Last Christmas, Kristi Stangeland, a mother of two who lives in Hastings-on-Hudson, New York, made a grievous mistake: She bought her 14-year-old daughter, Erika Hinman, a shiny new MP3 player. But it was the wrong MP3 player.
"I tried to get away with getting her an MP3 player that was US$100 cheaper," Stangeland explained sheepishly.
"I was in the biggest dog box," she said, recalling Erika's crestfallen response. "She went to school, and everyone else had got an iPod for Christmas. It was like, `How come everyone else got one, and you couldn't buy me an iPod?' So we got one for her birthday two months later."
Although parents have long struggled with their teenagers' desire to own the newest, coolest stuff, these days the battle has reached a new dimension. While teenagers once coveted US$100 sneakers and jeans (arguably necessities because, after all, they are clothes), the must-have items now -- iPods, cell phones with cameras, and portable DVD players -- are high-tech, constantly in need of upgrade and can cost up to US$500 each. These items, which teenagers say they must have to maintain their place in the social pecking order, are increasingly out of reach for most high school students, who are less likely these days to hold part-time jobs.
Researchers who study child behavior call this pressure "nag factor" or "pester power," and often use it to describe how young children, in whom advertising has planted a desire for junk food or toys, lobby their parents. Now the same pestering is reaching a fever pitch among teenagers, who crave an ever-expanding collection of high-tech items they can't possibly afford.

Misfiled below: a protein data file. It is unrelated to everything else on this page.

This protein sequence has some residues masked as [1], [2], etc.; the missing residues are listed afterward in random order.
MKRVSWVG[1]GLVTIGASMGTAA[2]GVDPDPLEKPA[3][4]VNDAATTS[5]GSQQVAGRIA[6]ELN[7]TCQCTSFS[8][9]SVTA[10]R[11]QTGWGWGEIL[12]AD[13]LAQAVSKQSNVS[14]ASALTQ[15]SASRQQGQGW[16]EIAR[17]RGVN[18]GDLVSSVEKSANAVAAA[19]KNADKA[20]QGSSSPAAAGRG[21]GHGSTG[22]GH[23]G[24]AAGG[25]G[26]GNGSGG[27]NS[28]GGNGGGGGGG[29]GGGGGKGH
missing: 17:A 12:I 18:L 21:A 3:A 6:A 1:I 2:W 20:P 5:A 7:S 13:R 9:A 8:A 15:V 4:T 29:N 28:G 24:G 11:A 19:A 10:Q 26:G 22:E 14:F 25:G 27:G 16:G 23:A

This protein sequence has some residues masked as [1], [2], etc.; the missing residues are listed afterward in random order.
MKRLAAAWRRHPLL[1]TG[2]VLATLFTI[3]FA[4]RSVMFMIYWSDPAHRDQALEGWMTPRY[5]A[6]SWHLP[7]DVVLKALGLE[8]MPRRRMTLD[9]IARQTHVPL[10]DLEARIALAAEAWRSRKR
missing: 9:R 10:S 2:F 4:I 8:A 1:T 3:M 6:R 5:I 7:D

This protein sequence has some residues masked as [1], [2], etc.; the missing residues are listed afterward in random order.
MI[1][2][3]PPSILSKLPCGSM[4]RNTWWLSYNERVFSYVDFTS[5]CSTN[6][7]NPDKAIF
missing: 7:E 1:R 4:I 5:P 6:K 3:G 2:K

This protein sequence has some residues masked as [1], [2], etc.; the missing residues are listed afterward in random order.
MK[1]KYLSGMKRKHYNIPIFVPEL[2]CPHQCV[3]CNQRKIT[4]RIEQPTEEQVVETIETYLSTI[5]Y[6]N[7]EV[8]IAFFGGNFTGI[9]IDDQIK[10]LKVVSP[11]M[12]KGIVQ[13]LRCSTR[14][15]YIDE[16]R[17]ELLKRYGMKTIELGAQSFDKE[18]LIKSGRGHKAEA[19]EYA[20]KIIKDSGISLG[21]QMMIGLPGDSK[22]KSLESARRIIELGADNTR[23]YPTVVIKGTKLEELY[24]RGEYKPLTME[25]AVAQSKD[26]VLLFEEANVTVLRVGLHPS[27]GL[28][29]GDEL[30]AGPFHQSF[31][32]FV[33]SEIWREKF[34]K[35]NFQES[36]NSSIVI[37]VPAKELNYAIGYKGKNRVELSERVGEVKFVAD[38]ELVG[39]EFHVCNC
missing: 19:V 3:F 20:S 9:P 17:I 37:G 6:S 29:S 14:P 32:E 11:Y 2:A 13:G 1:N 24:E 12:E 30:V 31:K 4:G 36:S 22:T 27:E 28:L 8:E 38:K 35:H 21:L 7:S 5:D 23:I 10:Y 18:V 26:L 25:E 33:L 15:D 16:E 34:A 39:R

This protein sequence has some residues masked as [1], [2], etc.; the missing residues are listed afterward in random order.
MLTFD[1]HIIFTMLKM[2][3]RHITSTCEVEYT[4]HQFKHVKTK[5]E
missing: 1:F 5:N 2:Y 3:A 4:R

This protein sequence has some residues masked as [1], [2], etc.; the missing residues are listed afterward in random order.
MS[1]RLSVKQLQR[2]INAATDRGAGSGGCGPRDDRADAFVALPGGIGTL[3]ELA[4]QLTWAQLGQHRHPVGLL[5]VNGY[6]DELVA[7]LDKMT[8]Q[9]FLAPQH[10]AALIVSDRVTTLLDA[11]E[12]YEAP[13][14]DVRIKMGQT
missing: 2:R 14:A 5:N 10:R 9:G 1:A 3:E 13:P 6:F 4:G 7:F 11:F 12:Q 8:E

The upshot is that more parents are finding themselves in the situation that Stangeland faced: footing the bill so their children can maintain social face.
"It's a good reason never to grow up," said Cary Silvers, vice president for consumer trends at Roper Youth Report, a nationwide poll from NOP World, a consumer research firm, which recently found that 18 percent of boys aged 13 to 17 surveyed owned an MP3 player, and that 37 percent owned a DVD player. But only 10 percent of the teenagers had a job, and on average they netted only US$29 a week.
"The bottom line," Silvers said, "is the majority of their purchases are subsidized by parents and other family members like grandparents."
It is a vortex of contemporary social currents: Teenagers' longing outstrips their ability to satisfy it and collides with most parents' hope to teach restraint and fiscal responsibility. The issue is not just pressing for the middle class. Teenagers of all economic groups are exposed to the same advertising and social pressures, and families rich and poor struggle with how and how much to provide.
"Parents are told by psychologists that they should pick their battles with their kids," said Susan Linn, a psychologist at Harvard Medical School and Judge Baker Children's Center.
"But should they pick the iPod battle, the cell phone battle or the R-rated movie battle? I think parents are really struggling. There are more things for kids to nag them for, and because these things are expensive, they're likely to go for their parents," she said.
It is no secret that Apple's sleek iPod, costing US$99 to US$449, has become, to the US teenager, a de rigueur fashion item, not just a handy gadget.